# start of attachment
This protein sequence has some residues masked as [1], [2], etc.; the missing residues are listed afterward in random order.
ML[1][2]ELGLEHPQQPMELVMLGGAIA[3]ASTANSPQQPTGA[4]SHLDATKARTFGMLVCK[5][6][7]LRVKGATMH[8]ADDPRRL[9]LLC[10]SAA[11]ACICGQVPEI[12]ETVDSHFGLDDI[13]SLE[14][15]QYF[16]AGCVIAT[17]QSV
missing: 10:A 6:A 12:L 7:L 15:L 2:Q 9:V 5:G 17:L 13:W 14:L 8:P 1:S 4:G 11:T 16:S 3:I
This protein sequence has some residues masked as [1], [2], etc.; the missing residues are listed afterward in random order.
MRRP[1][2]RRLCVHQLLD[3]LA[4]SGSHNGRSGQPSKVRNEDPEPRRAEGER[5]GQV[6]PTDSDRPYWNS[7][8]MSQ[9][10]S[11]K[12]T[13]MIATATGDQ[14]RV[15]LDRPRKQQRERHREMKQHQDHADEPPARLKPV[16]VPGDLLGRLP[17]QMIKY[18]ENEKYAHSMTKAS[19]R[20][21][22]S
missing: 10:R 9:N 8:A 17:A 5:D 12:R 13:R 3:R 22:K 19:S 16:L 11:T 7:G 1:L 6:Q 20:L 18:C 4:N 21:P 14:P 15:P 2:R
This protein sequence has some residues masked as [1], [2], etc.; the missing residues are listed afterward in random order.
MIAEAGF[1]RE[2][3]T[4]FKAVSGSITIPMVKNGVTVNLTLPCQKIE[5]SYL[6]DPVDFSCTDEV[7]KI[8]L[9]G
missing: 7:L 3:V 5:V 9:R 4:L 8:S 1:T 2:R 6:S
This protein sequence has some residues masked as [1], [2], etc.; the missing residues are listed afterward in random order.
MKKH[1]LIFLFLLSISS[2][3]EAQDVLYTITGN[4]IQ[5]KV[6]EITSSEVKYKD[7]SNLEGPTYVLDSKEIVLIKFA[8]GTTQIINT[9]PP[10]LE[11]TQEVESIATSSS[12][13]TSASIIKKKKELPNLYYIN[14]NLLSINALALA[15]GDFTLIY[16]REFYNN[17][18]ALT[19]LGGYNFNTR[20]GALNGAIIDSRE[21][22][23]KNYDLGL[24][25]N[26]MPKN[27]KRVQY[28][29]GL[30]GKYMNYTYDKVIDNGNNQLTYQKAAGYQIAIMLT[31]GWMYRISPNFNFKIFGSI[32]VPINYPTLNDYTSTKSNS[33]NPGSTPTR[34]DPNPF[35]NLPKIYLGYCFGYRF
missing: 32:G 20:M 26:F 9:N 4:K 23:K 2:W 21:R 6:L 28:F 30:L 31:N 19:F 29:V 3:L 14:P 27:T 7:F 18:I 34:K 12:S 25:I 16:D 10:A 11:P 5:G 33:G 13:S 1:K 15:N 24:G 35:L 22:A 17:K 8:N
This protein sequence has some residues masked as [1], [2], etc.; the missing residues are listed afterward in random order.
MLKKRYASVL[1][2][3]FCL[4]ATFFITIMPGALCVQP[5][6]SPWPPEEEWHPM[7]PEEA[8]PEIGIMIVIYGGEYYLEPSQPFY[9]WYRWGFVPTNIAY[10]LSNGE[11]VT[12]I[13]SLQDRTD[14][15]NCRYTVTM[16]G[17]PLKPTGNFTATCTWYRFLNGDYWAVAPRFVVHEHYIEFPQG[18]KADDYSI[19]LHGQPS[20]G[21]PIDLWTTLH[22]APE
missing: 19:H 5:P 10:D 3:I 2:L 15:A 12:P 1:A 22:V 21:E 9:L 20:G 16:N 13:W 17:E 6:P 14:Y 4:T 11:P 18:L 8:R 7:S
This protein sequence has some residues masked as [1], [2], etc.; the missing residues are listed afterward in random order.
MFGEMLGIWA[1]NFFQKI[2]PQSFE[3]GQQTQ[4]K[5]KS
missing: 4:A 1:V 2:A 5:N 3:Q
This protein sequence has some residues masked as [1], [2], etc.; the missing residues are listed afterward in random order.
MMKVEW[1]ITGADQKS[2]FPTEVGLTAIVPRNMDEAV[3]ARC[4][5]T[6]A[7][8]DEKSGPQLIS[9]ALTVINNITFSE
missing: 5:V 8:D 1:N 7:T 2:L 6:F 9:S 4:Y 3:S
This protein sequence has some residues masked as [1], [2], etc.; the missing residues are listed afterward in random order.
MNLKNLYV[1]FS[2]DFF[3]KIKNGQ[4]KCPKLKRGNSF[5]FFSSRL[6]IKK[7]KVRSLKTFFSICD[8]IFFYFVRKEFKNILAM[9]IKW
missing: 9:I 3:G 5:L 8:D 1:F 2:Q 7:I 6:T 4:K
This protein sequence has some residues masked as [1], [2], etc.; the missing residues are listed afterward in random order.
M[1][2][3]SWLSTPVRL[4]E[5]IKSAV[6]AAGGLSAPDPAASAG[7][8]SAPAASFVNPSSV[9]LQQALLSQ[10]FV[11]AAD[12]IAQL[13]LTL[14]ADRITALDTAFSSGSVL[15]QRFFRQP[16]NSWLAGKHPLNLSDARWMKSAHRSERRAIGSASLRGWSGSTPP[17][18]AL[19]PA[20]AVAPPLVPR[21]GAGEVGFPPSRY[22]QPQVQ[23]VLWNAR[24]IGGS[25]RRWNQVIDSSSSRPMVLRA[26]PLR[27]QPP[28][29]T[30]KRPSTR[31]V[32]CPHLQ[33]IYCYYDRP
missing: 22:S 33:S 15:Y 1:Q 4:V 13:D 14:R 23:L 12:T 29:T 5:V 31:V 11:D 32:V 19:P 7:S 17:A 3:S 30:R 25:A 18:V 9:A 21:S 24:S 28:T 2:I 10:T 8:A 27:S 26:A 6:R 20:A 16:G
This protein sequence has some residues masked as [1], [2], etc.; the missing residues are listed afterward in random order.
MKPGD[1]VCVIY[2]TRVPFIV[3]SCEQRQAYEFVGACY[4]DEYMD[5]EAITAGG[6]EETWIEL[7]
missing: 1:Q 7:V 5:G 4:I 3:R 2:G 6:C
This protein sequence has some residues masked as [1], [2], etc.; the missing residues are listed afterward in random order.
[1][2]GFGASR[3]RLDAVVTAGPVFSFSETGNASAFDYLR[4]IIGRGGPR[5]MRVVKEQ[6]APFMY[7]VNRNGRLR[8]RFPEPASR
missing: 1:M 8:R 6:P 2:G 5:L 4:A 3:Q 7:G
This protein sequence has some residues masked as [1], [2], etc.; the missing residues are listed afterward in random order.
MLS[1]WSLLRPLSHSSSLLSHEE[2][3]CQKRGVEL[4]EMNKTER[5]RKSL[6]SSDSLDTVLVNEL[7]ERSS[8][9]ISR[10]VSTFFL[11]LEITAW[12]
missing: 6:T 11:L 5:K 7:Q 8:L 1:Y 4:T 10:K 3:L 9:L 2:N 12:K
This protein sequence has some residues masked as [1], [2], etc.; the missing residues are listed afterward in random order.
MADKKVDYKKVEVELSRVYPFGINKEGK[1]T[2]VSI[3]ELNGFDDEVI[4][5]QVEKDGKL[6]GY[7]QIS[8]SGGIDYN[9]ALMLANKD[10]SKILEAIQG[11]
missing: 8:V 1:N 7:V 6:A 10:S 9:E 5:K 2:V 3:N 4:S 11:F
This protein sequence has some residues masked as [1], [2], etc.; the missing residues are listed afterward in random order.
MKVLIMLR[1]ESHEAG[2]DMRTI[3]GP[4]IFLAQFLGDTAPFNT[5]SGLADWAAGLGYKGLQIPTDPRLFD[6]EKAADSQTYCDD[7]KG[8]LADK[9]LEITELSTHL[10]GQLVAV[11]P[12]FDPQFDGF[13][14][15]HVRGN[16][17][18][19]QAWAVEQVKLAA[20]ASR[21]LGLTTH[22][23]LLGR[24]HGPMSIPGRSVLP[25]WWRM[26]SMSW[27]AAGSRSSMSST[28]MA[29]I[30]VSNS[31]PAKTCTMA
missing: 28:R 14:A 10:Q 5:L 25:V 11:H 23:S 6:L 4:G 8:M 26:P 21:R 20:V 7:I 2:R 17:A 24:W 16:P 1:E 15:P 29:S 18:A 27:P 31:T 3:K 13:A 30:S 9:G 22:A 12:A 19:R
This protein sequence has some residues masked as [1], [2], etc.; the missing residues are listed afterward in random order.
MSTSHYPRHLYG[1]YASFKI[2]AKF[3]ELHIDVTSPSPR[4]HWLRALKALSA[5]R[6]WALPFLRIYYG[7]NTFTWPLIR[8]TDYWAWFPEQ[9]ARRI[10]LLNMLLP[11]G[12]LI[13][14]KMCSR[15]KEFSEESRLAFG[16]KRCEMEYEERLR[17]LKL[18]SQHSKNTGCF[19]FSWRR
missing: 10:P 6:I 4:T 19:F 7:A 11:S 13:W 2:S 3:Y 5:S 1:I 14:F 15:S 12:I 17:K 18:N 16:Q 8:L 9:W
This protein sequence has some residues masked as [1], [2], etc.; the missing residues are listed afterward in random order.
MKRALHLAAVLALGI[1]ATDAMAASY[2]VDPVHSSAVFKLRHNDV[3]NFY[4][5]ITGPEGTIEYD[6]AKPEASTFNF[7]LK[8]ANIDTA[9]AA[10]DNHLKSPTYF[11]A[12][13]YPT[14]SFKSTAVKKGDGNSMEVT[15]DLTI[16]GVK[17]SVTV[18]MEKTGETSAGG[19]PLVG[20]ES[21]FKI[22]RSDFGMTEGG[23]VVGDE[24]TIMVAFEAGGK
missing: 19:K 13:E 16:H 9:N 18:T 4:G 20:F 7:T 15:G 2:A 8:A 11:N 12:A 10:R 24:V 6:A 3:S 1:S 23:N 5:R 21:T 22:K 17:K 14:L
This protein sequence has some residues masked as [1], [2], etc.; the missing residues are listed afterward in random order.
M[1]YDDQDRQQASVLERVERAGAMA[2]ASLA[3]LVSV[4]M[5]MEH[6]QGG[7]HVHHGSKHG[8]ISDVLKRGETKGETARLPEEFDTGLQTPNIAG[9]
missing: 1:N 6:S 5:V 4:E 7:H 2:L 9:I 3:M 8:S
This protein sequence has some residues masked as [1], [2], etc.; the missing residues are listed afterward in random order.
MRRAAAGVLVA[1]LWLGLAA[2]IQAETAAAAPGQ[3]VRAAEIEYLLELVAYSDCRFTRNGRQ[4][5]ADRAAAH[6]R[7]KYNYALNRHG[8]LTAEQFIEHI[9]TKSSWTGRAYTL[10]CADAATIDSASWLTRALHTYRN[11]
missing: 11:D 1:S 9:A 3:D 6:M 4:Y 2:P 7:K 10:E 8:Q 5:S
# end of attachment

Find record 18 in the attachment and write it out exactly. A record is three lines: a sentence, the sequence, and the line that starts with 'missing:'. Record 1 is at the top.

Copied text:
This protein sequence has some residues masked as [1], [2], etc.; the missing residues are listed afterward in random order.
MRRAAAGVLVA[1]LWLGLAA[2]IQAETAAAAPGQ[3]VRAAEIEYLLELVAYSDCRFTRNGRQ[4][5]ADRAAAH[6]R[7]KYNYALNRHG[8]LTAEQFIEHI[9]TKSSWTGRAYTL[10]CADAATIDSASWLTRALHTYRN[11]
missing: 11:D 1:S 9:A 3:D 6:M 4:Y 2:P 7:K 10:E 8:Q 5:S